import numpy as np# train kNN detectorfrom pyod.models.knn import KNNclf_name = ‘KNN’clf = KNN() See anomaly scores for training datay_train_scores = clf.decision_scores_# You can then generate scores for the test set with decision_function#An anomaly score is a metric to evaluate how “anomalous” a point is # based on set criteriay_test_scores = clf.decision_function(X_test)

Anomaly scores were then visualized to identify an appropriate threshold for labeling. In this case, the automated KNN model generates a score based on how far a point is from its fifth nearest neighbor. All points to the right of the red line were labeled as outliers (6% of data).

The final step for PyOD anomaly detection is evaluating the results. This was challenging for our dataset because outliers were not previously labeled. Thus, evaluation was a subjective decision based on our knowledge of the data. The following graph displays energy consumption values over time with outlier labels.

One significant issue with this, and most, PyOD models is that they fail to account for seasonality when generating outlier scores. In the graph above, most points that were labeled “outliers” were simply in groups where all values were generally high because of seasonality. The outlier points occurred more frequently at the extreme measures of changes in energy consumption. The below table confirms this, revealing in the association between outliers and extremely high lagged energy consumption values.

From an energy conservation perspective, these models lack value as they are unable to identify anomalies that occurred independent of the seasonality factor. We moved to other methods that might assess time series data more effectively.

Our next approach incorporated the Banpei library (supporting Python 3.x or later and is available on GitHub) primarily for its change point scoring feature. This approach assumes anomalies in our dataset are characterized by abnormal upward or downward spikes and by the abnormal changes in energy consumption preceding and following a data point. Anomalies are labeled as change points.

The Banpei package streamlines the algorithm for change point detection. For each datapoint K in a time series, it applies the Poisson process with a prior Gamma distribution rate to the subset of data occurring prior to K. It compares this distribution with the corresponding distribution of the subset of data occurring after K. It requires two simple lines of code to execute:

The ‘is_lanczos’ parameter helps increase the computational efficiency. This eigenvalue algorithm, named after Cornelius Lanczos, is an example of a power iterator. Given a nondefective or diagonalizable matrix A, the algorithm yields (1) λ, the eigenvalue of A with the largest absolute value and (2) a non-zero vector that is an eigenvector of λ, such that Av = λv. This code yielded an array called “results” with change point scores, which are interpretable as probabilities derived by Banpei’s SST function from the comparison of Gamma distributions for each point K.

This package requires self definition of outlier thresholds. We defined an outlier as any data point with a change point probability score two standard deviations greater or less than the average score. Then, for each data point K , the change point probability was computed and compared with this cutoff value, C. All points exceeding C were classified as anomalies. We additionally introduced a sensitivity hyperparameter. This parameter modified this cutoff point by calculating it using a moving window average with an adjustable window size, helping to tune the algorithm to sensitivities in our data set.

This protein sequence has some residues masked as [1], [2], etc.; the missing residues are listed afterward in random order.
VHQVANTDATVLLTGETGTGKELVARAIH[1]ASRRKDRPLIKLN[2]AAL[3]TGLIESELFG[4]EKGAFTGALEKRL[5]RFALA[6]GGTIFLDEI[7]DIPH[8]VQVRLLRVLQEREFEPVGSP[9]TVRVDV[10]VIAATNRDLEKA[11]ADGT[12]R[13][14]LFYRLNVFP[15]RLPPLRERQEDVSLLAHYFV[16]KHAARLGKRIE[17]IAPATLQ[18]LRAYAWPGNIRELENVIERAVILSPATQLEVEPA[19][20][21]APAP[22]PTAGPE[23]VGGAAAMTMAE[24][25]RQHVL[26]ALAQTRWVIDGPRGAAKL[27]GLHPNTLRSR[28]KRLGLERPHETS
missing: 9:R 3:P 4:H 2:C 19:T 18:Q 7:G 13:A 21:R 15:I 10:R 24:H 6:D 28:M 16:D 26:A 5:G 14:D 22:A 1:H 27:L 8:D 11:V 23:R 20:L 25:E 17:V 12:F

Our baseline model ignored the sensitivity hyperparameter and calculated the C as the cumulative average change point probability plus two standard deviations. Throughout the summer of 2016, this model detected 429 anomalies (marked in red below), similar to those detected with the PyOD approach. The major shortcoming of this model is its low sensitivity to seasonality of power consumption. Since this model calculates C as a cumulative average from the first data point all the way through the Kth data point, regular seasons of higher power consumption (i.e., summer) bias or inflate C such that many change points are likely ignored or missed. This problem manifests as an inflated false negative rate (i.e., missed anomalies). The changepoint probability graph illustrates the problem; the orange line representing C is very inertiatic. To reduce this and improve results, we next modeled our approach incorporating the tuning of our sensitivity hyperparameter.

Our next model turned out to be overly sensitive. This model’s C was calculated as the moving window average over just one day (24 data points) plus two standard deviations (calculated over the same 24-hour period). As observed in the below plots, it overcompensated for the inertia of C in our baseline model. This model detected 2277 anomalies throughout the summer of 2016.

The final change-point-based model we created sought to achieve a middle-of-the-road sensitivity. This was accomplished by extending the moving window (used to calculate our average and standard deviation for C) from 24 hours to one month. Although the graph of our detected anomalies is similar to the baseline model’s graph, the second plot illustrates the improvements resulting from the tuning of our sensitivity hyperparameter. Our final C dynamically accounts for seasonality yet is stable enough to avoid inflating our false positive rate.